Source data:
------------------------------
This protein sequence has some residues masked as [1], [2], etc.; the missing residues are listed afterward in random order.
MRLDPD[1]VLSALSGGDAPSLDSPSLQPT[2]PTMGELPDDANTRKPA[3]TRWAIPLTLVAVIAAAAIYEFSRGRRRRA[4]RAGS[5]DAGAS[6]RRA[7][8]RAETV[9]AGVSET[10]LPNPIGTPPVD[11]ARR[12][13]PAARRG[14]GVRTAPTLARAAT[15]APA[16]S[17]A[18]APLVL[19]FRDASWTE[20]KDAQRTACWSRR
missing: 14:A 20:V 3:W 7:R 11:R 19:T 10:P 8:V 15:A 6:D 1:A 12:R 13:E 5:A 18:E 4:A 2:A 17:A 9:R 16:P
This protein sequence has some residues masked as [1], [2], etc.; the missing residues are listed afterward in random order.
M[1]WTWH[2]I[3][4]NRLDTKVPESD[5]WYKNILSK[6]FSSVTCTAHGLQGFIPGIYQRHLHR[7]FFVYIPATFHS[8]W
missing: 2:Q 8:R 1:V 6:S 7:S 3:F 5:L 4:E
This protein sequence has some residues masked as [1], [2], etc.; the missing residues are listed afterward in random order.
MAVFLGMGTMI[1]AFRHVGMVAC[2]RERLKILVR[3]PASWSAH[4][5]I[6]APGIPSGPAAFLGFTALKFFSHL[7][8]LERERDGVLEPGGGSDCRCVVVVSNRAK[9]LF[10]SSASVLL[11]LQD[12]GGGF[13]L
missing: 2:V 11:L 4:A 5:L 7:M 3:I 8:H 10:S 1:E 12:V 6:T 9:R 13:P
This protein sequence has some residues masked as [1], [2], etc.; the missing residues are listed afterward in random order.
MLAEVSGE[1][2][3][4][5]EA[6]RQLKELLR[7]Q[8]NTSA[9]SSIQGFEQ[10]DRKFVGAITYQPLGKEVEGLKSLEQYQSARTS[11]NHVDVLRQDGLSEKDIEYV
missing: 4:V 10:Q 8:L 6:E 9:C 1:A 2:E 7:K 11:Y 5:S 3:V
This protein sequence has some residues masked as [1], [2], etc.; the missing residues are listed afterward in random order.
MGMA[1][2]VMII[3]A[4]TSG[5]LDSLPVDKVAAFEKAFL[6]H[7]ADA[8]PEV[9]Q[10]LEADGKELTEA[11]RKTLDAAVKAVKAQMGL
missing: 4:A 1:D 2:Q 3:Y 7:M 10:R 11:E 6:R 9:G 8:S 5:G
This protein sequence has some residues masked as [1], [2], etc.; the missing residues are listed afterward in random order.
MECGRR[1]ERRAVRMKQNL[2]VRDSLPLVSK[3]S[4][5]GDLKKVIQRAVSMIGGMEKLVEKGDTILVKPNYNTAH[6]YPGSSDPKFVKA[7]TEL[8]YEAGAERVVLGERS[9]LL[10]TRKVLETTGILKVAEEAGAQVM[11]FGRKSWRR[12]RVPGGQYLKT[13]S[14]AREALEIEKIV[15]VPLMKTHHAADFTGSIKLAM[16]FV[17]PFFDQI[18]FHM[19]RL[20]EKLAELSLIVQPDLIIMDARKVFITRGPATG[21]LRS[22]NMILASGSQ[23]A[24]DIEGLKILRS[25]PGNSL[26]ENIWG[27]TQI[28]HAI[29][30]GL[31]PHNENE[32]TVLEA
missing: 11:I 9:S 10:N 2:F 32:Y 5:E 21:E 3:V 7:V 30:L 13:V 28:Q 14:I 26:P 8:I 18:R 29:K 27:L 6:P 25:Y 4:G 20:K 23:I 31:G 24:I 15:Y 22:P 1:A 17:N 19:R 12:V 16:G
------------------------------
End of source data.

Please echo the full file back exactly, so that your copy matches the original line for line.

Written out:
This protein sequence has some residues masked as [1], [2], etc.; the missing residues are listed afterward in random order.
MRLDPD[1]VLSALSGGDAPSLDSPSLQPT[2]PTMGELPDDANTRKPA[3]TRWAIPLTLVAVIAAAAIYEFSRGRRRRA[4]RAGS[5]DAGAS[6]RRA[7][8]RAETV[9]AGVSET[10]LPNPIGTPPVD[11]ARR[12][13]PAARRG[14]GVRTAPTLARAAT[15]APA[16]S[17]A[18]APLVL[19]FRDASWTE[20]KDAQRTACWSRR
missing: 14:A 20:V 3:W 7:R 11:R 19:T 10:P 8:V 15:A 6:D 1:A 12:R 13:E 5:A 18:E 4:A 2:A 17:A 9:R 16:P
This protein sequence has some residues masked as [1], [2], etc.; the missing residues are listed afterward in random order.
M[1]WTWH[2]I[3][4]NRLDTKVPESD[5]WYKNILSK[6]FSSVTCTAHGLQGFIPGIYQRHLHR[7]FFVYIPATFHS[8]W
missing: 2:Q 8:R 1:V 6:S 7:S 3:F 5:L 4:E
This protein sequence has some residues masked as [1], [2], etc.; the missing residues are listed afterward in random order.
MAVFLGMGTMI[1]AFRHVGMVAC[2]RERLKILVR[3]PASWSAH[4][5]I[6]APGIPSGPAAFLGFTALKFFSHL[7][8]LERERDGVLEPGGGSDCRCVVVVSNRAK[9]LF[10]SSASVLL[11]LQD[12]GGGF[13]L
missing: 2:V 11:L 4:A 5:L 7:M 3:I 8:H 10:S 1:E 12:V 6:T 9:R 13:P
This protein sequence has some residues masked as [1], [2], etc.; the missing residues are listed afterward in random order.
MLAEVSGE[1][2][3][4][5]EA[6]RQLKELLR[7]Q[8]NTSA[9]SSIQGFEQ[10]DRKFVGAITYQPLGKEVEGLKSLEQYQSARTS[11]NHVDVLRQDGLSEKDIEYV
missing: 4:V 10:Q 8:L 6:E 9:C 1:A 2:E 7:K 11:Y 5:S 3:V
This protein sequence has some residues masked as [1], [2], etc.; the missing residues are listed afterward in random order.
MGMA[1][2]VMII[3]A[4]TSG[5]LDSLPVDKVAAFEKAFL[6]H[7]ADA[8]PEV[9]Q[10]LEADGKELTEA[11]RKTLDAAVKAVKAQMGL
missing: 4:A 1:D 2:Q 3:Y 7:M 10:R 11:E 6:R 9:G 8:S 5:G
This protein sequence has some residues masked as [1], [2], etc.; the missing residues are listed afterward in random order.
MECGRR[1]ERRAVRMKQNL[2]VRDSLPLVSK[3]S[4][5]GDLKKVIQRAVSMIGGMEKLVEKGDTILVKPNYNTAH[6]YPGSSDPKFVKA[7]TEL[8]YEAGAERVVLGERS[9]LL[10]TRKVLETTGILKVAEEAGAQVM[11]FGRKSWRR[12]RVPGGQYLKT[13]S[14]AREALEIEKIV[15]VPLMKTHHAADFTGSIKLAM[16]FV[17]PFFDQI[18]FHM[19]RL[20]EKLAELSLIVQPDLIIMDARKVFITRGPATG[21]LRS[22]NMILASGSQ[23]A[24]DIEGLKILRS[25]PGNSL[26]ENIWG[27]TQI[28]HAI[29][30]GL[31]PHNENE[32]TVLEA
missing: 11:I 9:S 10:N 2:F 32:Y 5:E 21:E 3:V 7:V 30:L 13:V 28:Q 14:I 26:P 8:I 18:R 29:K 27:L 6:P 25:Y 4:G 20:K 23:I 31:G 24:I 15:Y 22:P 1:A 17:N 19:R 12:V 16:G